5. Concerning dental care in response to Anonymous (posted 5/17), my husband and I use Nature’s Answer PerioBrite Toothpaste and mouth wash. We buy it at http://www.vitacost.com, and it’s the best I’ve found. We have no teeth problems at all. The other thing I suggest is to floss everyday.

  6. We eat somewhere between a SAD and a very good. My kids LOVE their greens but since I’ve just introduced green smoothies they aren’t yet enamored. With even an estimated 60% improvement of SAD (good breakfast cereal or good eggs, organic milk, almost no ‘juice’, almost no meat, salads almost daily, steamed and raw veggies often, and many of snacks are veggie, fruit or air popcorn) – my kids have been sick enough to miss school or summer care about 5-8 times. One was impetigo, strep twice, one persistent high fever virus for a week (right after my divorce so I attribute that to stress), and another couple of fevers that didn’t go to a doctor. I think we had ear infections early on but it has been a while – they are 10 and 7. Between my ex and I we put aside $3000 for OOP medical. But most of that is my ex who has been a smoker on and off for over 30 years. The expenses have been decreasing over the past 10 years even with the addition of two children. The $3000 includes dental for all and eye exams for ex.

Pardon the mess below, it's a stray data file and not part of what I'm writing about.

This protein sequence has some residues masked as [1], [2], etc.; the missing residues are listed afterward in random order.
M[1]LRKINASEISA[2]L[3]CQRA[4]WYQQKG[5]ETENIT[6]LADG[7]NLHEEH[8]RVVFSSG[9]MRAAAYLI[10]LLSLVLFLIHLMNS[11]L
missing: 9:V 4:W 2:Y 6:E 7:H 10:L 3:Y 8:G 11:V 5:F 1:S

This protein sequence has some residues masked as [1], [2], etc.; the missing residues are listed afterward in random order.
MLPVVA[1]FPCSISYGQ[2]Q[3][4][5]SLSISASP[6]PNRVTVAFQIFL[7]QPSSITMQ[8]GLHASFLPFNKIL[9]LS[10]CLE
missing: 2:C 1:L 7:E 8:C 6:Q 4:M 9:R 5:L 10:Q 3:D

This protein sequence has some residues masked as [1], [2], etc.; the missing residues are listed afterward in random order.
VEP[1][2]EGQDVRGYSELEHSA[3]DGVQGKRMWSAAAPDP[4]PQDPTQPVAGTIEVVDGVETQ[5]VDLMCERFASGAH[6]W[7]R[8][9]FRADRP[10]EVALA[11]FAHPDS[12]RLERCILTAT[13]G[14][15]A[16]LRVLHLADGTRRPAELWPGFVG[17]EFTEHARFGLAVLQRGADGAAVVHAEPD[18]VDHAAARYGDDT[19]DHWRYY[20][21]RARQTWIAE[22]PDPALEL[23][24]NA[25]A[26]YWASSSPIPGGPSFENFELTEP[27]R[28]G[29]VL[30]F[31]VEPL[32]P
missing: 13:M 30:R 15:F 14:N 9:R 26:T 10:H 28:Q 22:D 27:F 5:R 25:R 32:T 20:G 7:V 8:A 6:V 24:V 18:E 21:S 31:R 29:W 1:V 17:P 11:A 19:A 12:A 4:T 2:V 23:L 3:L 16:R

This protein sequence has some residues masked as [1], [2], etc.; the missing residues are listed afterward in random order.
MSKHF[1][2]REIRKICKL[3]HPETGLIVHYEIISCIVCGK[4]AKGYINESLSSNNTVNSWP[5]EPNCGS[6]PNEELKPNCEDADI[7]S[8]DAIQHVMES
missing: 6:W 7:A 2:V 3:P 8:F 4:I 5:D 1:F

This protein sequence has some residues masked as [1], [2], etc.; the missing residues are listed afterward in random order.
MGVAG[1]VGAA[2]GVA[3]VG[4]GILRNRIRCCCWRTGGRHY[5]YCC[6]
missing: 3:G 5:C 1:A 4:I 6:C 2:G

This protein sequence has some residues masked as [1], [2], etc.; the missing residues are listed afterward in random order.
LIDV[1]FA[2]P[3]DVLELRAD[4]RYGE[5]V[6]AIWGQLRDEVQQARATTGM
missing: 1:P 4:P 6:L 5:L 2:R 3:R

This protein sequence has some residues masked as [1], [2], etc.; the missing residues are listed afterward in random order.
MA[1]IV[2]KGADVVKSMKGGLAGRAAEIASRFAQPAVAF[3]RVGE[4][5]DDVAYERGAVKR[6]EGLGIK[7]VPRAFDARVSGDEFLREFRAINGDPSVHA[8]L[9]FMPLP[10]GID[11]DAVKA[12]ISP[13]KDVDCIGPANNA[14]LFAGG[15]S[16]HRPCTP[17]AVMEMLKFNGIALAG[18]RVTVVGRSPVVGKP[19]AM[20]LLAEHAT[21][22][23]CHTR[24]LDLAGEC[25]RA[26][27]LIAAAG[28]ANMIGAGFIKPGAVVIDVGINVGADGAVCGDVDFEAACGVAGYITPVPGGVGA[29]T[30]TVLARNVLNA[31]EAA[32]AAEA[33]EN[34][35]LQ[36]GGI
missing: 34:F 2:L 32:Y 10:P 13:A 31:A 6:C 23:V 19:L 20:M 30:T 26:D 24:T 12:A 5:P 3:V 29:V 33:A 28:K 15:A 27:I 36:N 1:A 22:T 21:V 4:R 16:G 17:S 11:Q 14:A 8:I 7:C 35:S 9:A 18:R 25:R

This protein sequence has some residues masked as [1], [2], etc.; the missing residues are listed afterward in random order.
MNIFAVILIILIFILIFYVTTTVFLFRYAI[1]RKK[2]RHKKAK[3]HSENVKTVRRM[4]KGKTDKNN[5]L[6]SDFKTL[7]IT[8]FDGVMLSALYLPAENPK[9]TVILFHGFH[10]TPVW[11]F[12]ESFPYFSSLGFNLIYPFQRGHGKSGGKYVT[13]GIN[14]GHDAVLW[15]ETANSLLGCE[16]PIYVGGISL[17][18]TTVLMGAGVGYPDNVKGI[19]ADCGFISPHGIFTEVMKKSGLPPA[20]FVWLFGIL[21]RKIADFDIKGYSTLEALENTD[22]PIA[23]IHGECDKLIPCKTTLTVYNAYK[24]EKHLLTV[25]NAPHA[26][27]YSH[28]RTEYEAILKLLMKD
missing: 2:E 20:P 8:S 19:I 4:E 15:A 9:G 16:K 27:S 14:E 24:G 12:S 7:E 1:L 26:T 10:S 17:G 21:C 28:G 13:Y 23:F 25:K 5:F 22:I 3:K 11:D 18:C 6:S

Going more natural, organic, less processed, less meats, and more fruits and veggies has improved our health and decreased our medical costs. We probably spent the same amount 10 years ago for 2 people that we now spend for 4. I woke up with a scratchy throat this morning after working outside in the veggie garden and yard a lot this weekend – I realized I don’t remember the last time I had a sore throat or cough.

  7. We eat out. We order and eat in. I like the idea of green smoothies and have done them traditionally 4 days a week. However, fell of the bad wagon. I would say for myself, husband, and two kids a $1000 is accurate. $600 family deductible and then out of pocket costs. Last year, a baby, gallbladder surgery, yadda yadda, over 20,000 in bills. My OOP maximum is $1500.